Marriages tend to be arranged in this culture. A man says "it's probably time I found a wife", and either his friend or his father will propose a name. Then they will go talk with her father. A marriage is a political union of two families, and is often proposed by a neutral third-party as a way to put an end to a blood-feud.

While it's tempting to look at the arrangement as a bunch of men deciding what to do with a woman, the saga contains an interesting counter-example. There is a wealthy widow who receives a proposal. She goes to her daughter to ask her opinion on the match.

Finally, there's a household where the wife is in charge of the farm, and the husband has a mistress who lives with him. It's no poly paradise -- the two ladies tolerate each other but don't really get along.

I'm of the opinion that "traditional marriage" is a platonic ideal who's demise is often lamented but which has never universally existed at any time in history.
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From:probabilistic
Date:December 31st, 2014 02:32 am (UTC)
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Yeah, by "traditional marriage" they're generally referring to something approximating the lifestyle of their grandparents' generation, which is pretty arbitrary. Personally I think the birth control pill had far more to do with the demise of "traditional" family structures than no-fault divorce did, but these discussions often ended in an "agree to disagree" situation.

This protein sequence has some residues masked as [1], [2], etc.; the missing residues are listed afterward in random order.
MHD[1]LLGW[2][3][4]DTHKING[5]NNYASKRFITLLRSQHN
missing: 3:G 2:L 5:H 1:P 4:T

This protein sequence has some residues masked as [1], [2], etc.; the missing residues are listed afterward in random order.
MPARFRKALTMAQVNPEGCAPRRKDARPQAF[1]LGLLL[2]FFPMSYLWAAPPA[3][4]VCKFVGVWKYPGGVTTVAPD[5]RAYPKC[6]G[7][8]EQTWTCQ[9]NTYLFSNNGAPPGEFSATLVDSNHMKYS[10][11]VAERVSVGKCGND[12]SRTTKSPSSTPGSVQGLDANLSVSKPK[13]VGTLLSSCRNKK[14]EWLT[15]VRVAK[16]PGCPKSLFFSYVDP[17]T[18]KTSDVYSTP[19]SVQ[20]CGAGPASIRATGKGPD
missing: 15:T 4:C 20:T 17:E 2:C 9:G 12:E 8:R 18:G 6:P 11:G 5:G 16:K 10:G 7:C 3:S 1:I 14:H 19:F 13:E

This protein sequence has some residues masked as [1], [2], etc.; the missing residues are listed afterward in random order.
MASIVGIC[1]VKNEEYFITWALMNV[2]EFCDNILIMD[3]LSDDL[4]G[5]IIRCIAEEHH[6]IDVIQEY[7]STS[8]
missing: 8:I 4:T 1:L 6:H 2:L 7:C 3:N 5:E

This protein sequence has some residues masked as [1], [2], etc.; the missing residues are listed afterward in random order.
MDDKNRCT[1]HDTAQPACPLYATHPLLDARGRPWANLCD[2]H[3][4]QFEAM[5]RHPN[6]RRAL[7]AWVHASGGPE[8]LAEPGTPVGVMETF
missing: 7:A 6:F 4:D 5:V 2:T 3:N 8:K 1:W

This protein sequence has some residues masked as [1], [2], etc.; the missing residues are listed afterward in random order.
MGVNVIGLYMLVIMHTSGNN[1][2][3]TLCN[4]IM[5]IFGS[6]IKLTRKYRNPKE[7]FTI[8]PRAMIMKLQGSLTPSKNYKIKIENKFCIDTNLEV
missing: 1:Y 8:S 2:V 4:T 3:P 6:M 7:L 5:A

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From:delta_november
Date:December 31st, 2014 12:38 pm (UTC)
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Of my four grandparents, two of them grew up in "broken homes". In one case the father abandoned the mother and child, and then re-married and had another family. In the other, the father came home from the First World War with shell-shock and drifted away. I don't know if legal divorces were obtained in either case, but the marriages were certainly over.